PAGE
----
By 2008, Namco resolved the issues with its POS system and began “focusing on improving margins and reducing unnecessary operating expenses,” according to court papers. During the next three years, the firm cut $30.7 million and increased its gross margin from 41 to 51.3 percent. But in that same period, top line sales decreased 9.4 percent.

While Ghidella isn’t convinced that problems concerning the software in 2007 could be a cause of Namco’s more recent financial woes, other industry retailers believe it is possible to feel the effects years later.

Three years ago, Scottsdale, Ariz.-based A&M Corson’s AquaValue switched to a new POS system for its six locations and though it ultimately is a better program, some issues from the transition linger.

“Inventory is the largest asset that any retailer has, and the previous software had so many glitches that it was a huge downfall,” said company coordinator Cerah Gray, who oversaw six months of research before deciding on the software. “There are certain things within our system we still feel the effects of that the other software created. [Namco] could theoretically be playing catch-up.”

Though not privy to the specifics of Namco’s situation, Manuel Perez de la Mesa said retailers and distributors — no matter the size or structure — can learn from the example.

“Any kind of management change involves risk,” said the president/CEO of distributor giant PoolCorp in Covington, La. “Changing core software and store managers is significant. It may have been necessary, but the pace that you make those changes really compels you to be more deliberate.”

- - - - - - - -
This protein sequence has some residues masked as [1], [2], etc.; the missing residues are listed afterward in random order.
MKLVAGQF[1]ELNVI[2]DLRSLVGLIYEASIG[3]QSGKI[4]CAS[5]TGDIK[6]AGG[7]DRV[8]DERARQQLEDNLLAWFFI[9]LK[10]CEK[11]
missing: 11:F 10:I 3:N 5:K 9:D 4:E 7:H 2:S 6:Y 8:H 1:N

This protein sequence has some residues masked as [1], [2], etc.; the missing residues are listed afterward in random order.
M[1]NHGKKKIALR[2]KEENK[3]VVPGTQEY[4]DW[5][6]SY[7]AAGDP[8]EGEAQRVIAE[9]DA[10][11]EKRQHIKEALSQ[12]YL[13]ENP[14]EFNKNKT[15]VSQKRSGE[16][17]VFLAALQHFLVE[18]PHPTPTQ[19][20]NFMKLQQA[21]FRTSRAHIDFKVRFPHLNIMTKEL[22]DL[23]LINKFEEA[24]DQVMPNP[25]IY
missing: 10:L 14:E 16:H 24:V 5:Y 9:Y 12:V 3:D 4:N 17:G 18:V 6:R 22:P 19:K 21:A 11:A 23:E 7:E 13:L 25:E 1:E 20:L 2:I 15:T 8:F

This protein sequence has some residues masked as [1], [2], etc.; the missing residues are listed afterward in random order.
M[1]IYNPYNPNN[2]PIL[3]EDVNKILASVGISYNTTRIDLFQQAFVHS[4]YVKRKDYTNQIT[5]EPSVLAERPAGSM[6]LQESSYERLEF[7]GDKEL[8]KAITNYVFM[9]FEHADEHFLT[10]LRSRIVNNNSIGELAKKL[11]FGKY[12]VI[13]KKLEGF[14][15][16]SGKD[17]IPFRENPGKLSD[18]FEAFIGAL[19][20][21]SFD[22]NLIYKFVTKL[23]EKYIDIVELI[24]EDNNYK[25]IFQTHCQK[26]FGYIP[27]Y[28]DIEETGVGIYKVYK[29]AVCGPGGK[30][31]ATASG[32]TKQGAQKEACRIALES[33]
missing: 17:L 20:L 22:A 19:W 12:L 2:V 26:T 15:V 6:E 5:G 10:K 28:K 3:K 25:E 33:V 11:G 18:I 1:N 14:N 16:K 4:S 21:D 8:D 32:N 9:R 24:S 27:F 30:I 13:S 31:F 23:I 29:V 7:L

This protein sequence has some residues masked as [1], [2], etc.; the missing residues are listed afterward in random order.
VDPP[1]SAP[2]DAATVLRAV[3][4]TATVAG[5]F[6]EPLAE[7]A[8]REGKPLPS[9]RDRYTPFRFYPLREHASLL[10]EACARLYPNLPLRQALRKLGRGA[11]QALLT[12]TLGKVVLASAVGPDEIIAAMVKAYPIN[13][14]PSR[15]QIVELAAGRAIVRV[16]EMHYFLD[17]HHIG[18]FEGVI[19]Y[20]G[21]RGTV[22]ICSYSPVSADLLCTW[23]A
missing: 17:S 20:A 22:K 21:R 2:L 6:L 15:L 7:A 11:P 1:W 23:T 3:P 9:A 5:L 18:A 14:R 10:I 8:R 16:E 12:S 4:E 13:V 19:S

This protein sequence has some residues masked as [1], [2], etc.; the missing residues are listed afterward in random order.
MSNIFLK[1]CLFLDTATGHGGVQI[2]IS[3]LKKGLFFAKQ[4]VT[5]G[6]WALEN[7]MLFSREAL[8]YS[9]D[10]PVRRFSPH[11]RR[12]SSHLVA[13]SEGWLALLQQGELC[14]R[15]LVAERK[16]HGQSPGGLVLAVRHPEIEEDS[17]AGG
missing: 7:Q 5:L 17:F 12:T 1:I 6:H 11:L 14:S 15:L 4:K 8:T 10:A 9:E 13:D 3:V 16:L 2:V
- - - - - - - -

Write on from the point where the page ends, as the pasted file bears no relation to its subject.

For instance, rather than replacing up to 20 store managers at once, make adjustments in increments, removing five or seven of the weaker performers in year one and continue to improve the mix over time, he suggested. Additionally, hiring from within after the candidates understand the company’s culture strengthens the overall management team, Perez de la Mesa added.

“It would be fool’s gold to hire from another retailer or organization. It’s a huge mistake many companies make,” he said.

Managing growth so it does not overtax the organization or its finances also is crucial.

“Growth comes at a cost, and you have to be very cognizant of the ability to manage and financially weather that growth,” he said.

To reduce operating costs, Namco temporarily closed several stores in January and operated 21 fewer than it had the year prior, stated court documents. Reports of these closures — as well as random openings — surfaced throughout the region, and have raised eyebrows for some, including Ghidella.

“Last year they opened a store in East Brunswick, [N.J.], for approximately two months and then shut it down in August before the season even ended,” Ghidella said. “It was very strange.”

In December 2003, Namco was acquired by Whitney Equity Holdings Corp., which owns 50 percent of the equity. GarMark Partners II became a second secured debt partner in 2007 and is a 50 percent equity holder.

Officials from Namco as well as the private equity firms declined to comment for this story.